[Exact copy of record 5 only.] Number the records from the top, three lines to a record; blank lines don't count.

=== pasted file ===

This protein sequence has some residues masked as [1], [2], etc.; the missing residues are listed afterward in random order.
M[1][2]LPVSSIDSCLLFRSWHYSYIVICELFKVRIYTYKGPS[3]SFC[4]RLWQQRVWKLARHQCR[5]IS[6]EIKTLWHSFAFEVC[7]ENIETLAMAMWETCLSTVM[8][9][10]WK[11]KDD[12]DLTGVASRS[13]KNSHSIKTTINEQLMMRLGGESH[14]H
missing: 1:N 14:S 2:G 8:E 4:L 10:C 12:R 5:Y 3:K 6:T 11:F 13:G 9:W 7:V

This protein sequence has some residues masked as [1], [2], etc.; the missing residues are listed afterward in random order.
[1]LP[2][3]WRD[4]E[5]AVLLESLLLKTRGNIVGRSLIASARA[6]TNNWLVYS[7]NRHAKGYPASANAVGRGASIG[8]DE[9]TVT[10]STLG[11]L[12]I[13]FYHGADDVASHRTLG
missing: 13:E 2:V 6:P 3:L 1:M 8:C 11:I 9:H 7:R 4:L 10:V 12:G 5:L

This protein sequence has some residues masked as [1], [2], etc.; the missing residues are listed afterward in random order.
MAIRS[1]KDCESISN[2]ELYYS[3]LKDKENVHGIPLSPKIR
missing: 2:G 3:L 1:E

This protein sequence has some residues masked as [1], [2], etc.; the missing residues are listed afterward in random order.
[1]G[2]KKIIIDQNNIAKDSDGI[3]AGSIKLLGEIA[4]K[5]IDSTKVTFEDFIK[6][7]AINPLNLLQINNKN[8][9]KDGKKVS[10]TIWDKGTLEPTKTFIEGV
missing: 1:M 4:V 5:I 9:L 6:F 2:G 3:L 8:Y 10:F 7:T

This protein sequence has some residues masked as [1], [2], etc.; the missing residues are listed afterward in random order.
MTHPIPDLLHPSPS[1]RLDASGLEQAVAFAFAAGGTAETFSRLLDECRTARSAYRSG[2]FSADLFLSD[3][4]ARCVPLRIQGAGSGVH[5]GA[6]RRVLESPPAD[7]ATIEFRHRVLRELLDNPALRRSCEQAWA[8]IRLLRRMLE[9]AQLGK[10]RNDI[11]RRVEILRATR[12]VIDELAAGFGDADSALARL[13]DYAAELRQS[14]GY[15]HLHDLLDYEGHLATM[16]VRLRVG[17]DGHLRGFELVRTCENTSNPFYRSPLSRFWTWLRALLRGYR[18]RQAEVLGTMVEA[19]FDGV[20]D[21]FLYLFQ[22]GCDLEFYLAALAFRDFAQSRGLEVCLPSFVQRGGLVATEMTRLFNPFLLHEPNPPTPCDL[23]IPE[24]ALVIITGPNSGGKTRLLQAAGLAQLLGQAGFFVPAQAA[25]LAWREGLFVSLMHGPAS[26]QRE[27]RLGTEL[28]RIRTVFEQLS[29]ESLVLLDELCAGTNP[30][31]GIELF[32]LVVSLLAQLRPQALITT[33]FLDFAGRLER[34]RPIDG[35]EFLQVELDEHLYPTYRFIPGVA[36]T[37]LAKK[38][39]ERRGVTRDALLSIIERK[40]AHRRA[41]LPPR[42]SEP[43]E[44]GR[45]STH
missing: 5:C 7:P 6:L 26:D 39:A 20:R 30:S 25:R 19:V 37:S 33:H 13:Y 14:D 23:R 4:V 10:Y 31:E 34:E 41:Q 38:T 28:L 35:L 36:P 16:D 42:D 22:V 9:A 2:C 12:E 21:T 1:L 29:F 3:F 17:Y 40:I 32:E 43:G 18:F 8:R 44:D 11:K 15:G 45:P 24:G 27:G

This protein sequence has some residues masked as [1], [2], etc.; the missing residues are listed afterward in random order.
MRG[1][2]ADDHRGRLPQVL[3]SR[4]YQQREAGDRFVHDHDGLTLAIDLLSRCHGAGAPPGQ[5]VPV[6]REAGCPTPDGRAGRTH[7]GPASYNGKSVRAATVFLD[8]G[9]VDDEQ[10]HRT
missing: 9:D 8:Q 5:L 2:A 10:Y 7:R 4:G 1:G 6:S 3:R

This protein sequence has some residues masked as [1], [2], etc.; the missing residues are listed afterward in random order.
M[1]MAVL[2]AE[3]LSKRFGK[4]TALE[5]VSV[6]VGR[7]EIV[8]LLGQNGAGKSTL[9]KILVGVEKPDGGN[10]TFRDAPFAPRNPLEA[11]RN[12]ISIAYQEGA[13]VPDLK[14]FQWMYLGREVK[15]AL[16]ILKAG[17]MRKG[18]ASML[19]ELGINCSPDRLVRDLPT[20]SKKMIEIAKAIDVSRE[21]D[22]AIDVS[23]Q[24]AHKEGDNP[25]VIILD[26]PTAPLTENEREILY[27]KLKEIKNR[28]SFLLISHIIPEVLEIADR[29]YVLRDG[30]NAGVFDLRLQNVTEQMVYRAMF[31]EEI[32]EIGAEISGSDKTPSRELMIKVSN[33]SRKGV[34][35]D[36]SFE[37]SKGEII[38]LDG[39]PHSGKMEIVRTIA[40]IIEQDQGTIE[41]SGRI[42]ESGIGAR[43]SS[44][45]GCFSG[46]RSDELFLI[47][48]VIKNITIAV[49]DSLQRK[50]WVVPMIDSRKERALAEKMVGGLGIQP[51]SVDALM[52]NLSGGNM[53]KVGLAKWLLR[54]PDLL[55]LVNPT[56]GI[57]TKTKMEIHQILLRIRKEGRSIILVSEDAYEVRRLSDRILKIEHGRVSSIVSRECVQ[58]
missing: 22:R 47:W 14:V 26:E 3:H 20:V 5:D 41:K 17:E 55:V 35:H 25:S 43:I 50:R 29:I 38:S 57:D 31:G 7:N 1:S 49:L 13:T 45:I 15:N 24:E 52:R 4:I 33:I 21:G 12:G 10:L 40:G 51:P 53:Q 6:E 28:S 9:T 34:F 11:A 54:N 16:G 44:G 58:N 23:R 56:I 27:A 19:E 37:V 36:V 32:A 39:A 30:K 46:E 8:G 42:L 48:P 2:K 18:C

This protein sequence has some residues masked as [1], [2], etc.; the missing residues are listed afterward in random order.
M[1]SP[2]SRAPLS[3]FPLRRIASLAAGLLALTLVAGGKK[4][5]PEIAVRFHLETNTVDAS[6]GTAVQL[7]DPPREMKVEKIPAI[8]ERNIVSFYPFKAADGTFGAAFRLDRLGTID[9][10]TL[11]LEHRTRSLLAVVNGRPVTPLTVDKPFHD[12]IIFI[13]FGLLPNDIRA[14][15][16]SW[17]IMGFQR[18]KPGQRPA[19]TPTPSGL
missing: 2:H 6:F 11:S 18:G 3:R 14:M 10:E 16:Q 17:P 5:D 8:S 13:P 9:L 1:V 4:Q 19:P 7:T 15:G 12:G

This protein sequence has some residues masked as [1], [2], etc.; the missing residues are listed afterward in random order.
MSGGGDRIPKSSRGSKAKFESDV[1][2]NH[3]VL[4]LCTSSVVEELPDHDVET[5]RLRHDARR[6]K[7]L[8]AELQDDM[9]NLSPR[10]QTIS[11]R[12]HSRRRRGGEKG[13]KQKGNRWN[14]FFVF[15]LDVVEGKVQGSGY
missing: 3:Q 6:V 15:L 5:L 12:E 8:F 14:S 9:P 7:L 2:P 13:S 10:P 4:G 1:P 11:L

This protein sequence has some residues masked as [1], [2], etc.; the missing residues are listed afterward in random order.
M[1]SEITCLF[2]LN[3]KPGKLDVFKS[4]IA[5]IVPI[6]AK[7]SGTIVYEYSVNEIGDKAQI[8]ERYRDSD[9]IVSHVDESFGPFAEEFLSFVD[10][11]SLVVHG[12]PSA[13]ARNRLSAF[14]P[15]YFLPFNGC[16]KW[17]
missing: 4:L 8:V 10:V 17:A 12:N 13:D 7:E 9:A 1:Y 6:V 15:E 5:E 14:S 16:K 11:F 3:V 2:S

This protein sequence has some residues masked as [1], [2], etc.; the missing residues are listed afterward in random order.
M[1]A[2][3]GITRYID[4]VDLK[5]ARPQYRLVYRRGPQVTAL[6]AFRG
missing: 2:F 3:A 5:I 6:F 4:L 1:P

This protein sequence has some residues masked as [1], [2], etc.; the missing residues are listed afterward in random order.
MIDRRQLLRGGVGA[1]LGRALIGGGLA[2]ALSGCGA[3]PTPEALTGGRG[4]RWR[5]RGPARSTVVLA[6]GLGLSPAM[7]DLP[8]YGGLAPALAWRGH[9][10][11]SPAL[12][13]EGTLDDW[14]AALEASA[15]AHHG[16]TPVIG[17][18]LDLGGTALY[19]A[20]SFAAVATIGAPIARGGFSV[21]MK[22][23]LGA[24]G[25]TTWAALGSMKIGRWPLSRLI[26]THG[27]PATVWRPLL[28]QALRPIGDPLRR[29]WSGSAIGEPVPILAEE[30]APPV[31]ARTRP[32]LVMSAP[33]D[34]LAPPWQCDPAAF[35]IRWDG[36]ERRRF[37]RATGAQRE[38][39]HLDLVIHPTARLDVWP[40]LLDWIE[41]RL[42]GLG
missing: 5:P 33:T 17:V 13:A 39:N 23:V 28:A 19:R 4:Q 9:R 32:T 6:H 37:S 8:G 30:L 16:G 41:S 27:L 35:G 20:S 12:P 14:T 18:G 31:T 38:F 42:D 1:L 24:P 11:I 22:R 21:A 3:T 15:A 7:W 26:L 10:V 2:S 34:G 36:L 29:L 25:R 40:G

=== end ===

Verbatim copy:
This protein sequence has some residues masked as [1], [2], etc.; the missing residues are listed afterward in random order.
MTHPIPDLLHPSPS[1]RLDASGLEQAVAFAFAAGGTAETFSRLLDECRTARSAYRSG[2]FSADLFLSD[3][4]ARCVPLRIQGAGSGVH[5]GA[6]RRVLESPPAD[7]ATIEFRHRVLRELLDNPALRRSCEQAWA[8]IRLLRRMLE[9]AQLGK[10]RNDI[11]RRVEILRATR[12]VIDELAAGFGDADSALARL[13]DYAAELRQS[14]GY[15]HLHDLLDYEGHLATM[16]VRLRVG[17]DGHLRGFELVRTCENTSNPFYRSPLSRFWTWLRALLRGYR[18]RQAEVLGTMVEA[19]FDGV[20]D[21]FLYLFQ[22]GCDLEFYLAALAFRDFAQSRGLEVCLPSFVQRGGLVATEMTRLFNPFLLHEPNPPTPCDL[23]IPE[24]ALVIITGPNSGGKTRLLQAAGLAQLLGQAGFFVPAQAA[25]LAWREGLFVSLMHGPAS[26]QRE[27]RLGTEL[28]RIRTVFEQLS[29]ESLVLLDELCAGTNP[30][31]GIELF[32]LVVSLLAQLRPQALITT[33]FLDFAGRLER[34]RPIDG[35]EFLQVELDEHLYPTYRFIPGVA[36]T[37]LAKK[38][39]ERRGVTRDALLSIIERK[40]AHRRA[41]LPPR[42]SEP[43]E[44]GR[45]STH
missing: 5:C 7:P 6:L 26:D 39:A 20:R 30:S 25:R 19:V 37:S 33:H 13:Y 14:D 23:R 4:V 10:Y 31:E 34:E 41:Q 38:T 28:L 35:L 36:P 16:D 42:D 22:V 9:A 2:C 12:E 21:T 1:L 29:F 3:F 17:Y 40:I 32:E 43:G 18:F 8:R 44:D 11:K 15:G 45:P 24:G 27:G